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By Laton McCartney
Today, the CIOZone continues its five-part investigation into the subprime credit crisis and the Societe Generale trading scandal. The fall-out of these incidents has laid bare glaring failures in risk management technology, controls, procedures and processes. But the question for CIOs: If the technology had been better, or better managed, could the mess have been avoided? Yesterday, in our attempt to answer that question, we published Part 1: Behind the Subprime Collapse. Here, we present the inside story of the Societe Generale trading scandal.
Part 2: The French Connection
Accounts of the last days of rogue trader Jerome Kerviel's career at Societe Generale, France's second largest bank, read like an excerpt from a John Grisham thriller. And as in any good thriller, there's an overriding mystery: Is the young man who single-handedly almost brought down one of France's largest and most venerable banks a criminal mastermind or a scapegoat?
From a family in Brittany of modest means—his mother was a retired hair dresser, his late father taught metal working—Kerviel was hired in 2000 by SocGen, after earning a Master's in Finance from a second tier school, University Lumière Lyon 2, specializing in organization and control of financial markets. During his first two years with SocGen, Kerviel worked in the middle office, which monitors and manages the bank's risk exposures. In 2002 he was promoted to Trader Assistant, working on risk analysis and hedging, and in March 2004, the 31-year-old was promoted to Trader and Market Maker at the bank's elite Delta One trading desk. The Delta One trading desk deals in program trading (trading a portfolio of stocks), index (the performance of an entire stock market or a sector of the market) and quantitative trading (using mathematical or statistical models).
The position at Delta One had been his goal since joining the bank, according to his curriculum vitae, which stated his objective as: "Reach a position as a retail listed derivative products trader, managing a volatility and Delta One book."
As a junior trader, Kerviel earned a salary and bonus combined of less than 100,000 euros a year (about $145,000), a relatively modest amount for his position. With bonuses, top traders at the bank can make up to 4 million euros.
At the Delta One unit, he was a distinct outsider. His new colleagues had matriculated at France's few grandes ecoles, the French equivalents of Harvard or Oxford, and were well situated in French society. "I was aware starting from my first meeting in 2005 that I was less well considered than the others as regarded to my university degree and my professional and personal background," Kerviel later said in his interrogation by investigators that appeared on the newspaper Le Monde's Website. "I...had passed through the middle office to the front office, and I was the only [trader] to have done that."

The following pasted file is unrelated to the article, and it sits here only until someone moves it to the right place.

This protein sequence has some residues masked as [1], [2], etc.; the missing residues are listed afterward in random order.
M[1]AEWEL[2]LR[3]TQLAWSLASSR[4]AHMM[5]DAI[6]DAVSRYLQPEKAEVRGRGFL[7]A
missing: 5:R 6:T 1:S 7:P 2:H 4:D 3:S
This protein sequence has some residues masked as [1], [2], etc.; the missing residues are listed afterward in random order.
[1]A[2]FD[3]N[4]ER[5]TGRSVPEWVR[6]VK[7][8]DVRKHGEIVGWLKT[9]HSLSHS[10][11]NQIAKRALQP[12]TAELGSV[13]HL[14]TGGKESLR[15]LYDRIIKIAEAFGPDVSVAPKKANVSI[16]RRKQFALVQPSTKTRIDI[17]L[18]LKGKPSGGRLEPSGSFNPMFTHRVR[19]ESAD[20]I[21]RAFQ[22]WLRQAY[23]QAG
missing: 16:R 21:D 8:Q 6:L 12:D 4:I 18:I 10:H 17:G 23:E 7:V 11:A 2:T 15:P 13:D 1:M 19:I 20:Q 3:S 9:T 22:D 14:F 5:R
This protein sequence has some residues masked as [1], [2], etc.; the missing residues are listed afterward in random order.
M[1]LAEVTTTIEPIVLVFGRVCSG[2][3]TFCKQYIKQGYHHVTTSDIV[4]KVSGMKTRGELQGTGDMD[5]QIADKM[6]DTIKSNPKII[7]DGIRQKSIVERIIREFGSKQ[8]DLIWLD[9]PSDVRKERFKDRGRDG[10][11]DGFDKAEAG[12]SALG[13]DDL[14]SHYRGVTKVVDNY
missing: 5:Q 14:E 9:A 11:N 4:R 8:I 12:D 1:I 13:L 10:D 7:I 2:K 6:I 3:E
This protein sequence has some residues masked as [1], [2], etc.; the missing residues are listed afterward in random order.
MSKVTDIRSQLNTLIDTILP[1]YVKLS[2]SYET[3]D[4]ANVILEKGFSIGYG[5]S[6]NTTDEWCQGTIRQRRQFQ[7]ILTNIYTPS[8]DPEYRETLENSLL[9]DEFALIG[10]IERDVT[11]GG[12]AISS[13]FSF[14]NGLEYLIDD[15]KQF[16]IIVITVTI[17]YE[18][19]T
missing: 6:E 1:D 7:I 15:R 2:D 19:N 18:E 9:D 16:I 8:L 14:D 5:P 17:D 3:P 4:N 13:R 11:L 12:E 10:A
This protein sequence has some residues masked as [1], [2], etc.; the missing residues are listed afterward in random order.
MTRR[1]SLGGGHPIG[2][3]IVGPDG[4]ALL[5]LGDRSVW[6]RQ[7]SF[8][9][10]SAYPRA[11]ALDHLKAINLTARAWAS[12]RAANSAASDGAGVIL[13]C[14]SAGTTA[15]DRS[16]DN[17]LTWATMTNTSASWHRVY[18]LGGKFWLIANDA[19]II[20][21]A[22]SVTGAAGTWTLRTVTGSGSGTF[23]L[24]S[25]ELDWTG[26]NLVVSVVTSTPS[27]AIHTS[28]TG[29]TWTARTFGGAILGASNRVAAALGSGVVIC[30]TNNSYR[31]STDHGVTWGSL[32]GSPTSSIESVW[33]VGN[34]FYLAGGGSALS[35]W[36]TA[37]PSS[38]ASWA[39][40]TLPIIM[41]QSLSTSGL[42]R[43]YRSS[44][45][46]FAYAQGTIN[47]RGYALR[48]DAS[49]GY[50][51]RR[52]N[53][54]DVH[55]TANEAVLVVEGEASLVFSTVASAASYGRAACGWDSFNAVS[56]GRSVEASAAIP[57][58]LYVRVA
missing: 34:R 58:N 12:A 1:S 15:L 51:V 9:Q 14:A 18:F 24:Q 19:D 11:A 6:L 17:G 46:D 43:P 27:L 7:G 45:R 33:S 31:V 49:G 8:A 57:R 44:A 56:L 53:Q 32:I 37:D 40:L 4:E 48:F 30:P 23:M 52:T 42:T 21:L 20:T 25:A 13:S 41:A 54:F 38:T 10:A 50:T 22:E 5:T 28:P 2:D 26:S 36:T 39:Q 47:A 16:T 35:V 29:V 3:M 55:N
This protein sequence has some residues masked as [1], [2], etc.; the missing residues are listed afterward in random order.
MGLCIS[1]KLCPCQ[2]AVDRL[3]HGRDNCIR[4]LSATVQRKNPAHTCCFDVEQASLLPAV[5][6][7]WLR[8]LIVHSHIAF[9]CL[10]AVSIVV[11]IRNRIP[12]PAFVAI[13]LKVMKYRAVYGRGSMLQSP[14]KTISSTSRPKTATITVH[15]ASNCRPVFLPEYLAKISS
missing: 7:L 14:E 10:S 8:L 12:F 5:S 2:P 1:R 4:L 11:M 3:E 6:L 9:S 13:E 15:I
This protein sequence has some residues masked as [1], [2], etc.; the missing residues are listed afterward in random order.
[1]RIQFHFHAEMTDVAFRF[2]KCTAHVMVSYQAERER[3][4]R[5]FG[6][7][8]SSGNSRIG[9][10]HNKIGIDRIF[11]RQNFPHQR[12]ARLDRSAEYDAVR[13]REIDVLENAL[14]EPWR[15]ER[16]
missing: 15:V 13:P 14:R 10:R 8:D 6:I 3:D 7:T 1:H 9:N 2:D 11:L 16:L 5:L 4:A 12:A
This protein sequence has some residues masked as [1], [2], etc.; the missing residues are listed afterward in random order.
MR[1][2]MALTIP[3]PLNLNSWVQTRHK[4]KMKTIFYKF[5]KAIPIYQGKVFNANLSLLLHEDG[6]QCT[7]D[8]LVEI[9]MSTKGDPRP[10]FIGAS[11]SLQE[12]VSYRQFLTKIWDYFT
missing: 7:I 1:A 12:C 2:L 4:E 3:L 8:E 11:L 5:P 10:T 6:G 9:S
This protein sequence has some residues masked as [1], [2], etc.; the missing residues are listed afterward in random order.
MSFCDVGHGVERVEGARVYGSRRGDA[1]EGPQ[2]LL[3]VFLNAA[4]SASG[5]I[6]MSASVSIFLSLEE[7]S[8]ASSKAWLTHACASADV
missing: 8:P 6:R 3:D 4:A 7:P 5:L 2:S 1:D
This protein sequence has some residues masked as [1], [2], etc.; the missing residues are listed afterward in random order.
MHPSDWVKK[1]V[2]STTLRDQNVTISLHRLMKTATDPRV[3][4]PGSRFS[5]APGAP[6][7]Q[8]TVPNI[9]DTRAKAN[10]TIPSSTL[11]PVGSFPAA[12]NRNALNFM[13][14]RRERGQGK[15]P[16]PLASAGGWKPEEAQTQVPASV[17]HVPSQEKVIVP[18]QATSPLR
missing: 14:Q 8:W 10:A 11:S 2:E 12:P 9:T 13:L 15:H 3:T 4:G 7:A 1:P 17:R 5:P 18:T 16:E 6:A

His new post, as defined by the bank, was relatively menial and low impact. He wasn't brought in to be a high roller. Anything but. "His job was to make bets on small price differences between contracts [these are equity derivatives, a class of financial instruments whose value is at least partly derived from one or more underlying equity securities], not to trade on the markets' direction," Jean-Pierre Mustier, SocGen's CEO, said in a January 27, 2008, press conference.
SocGen declined to respond to questions about the Kerviel matter despite numerous calls and emails.
Kerviel was an arbitrage trader specializing in European stock market index futures. Simply put, this meant he acquired two similar portfolios, or baskets, of stocks or other instruments with more or less comparable value. In basket A, he was "going long," betting that the portfolio's value would go up within a defined period, usually 30 days. In basket B, Kerviel was "going short," wagering that these investments would head south. The arbitrageur earns his or her keep taking advantage of any split-second price differential between these portfolios for the duration of the futures contract.
"It's low risk kind of investing, unless you get it wrong," notes Robert Youngman, a portfolio manager with Griffin Asset Management, Inc., a New York investment management firm. "You see a minor spread between the portfolios show up every once and a while and capitalize on it."
Apparently tiring of small bets, Kerviel in late 2005 made his first major score, an unauthorized transaction shorting Allianz (a German insurance company) stock, meaning he was betting on a downturn in the market. "Soon after this, the market fell, following the [terrorist] attacks in London and we had a jackpot of 500,000 euro ($750,000 today)," Kerviel told the Paris prosecutor's office.
Even though the trade went well beyond Kerviel's predetermined limits and hadn't been hedged (meaning he didn't concurrently go long on Allianz), the trader entered the transaction in the bank's proprietary computer system known internally as "Eliot," according to a preliminary report later issued by the Special Committee of the Board of Directors of Societe Generale, which was formed January 30 to investigate Kerviel's activities.
At this juncture, he also came up with a scheme to make it seem as if he actually hedged his Allianz bet through a bogus short transaction in portfolio B, where he'd henceforth carry out fictional deals—hedges to counter his real trading activities. "I already had the idea of a 'deal' to cover my (Allianz) position," he said in his interrogation. "I had mixed feelings because I was proud of the result, but surprised at the same time. That produced a desire to continue; there was a snowball effect."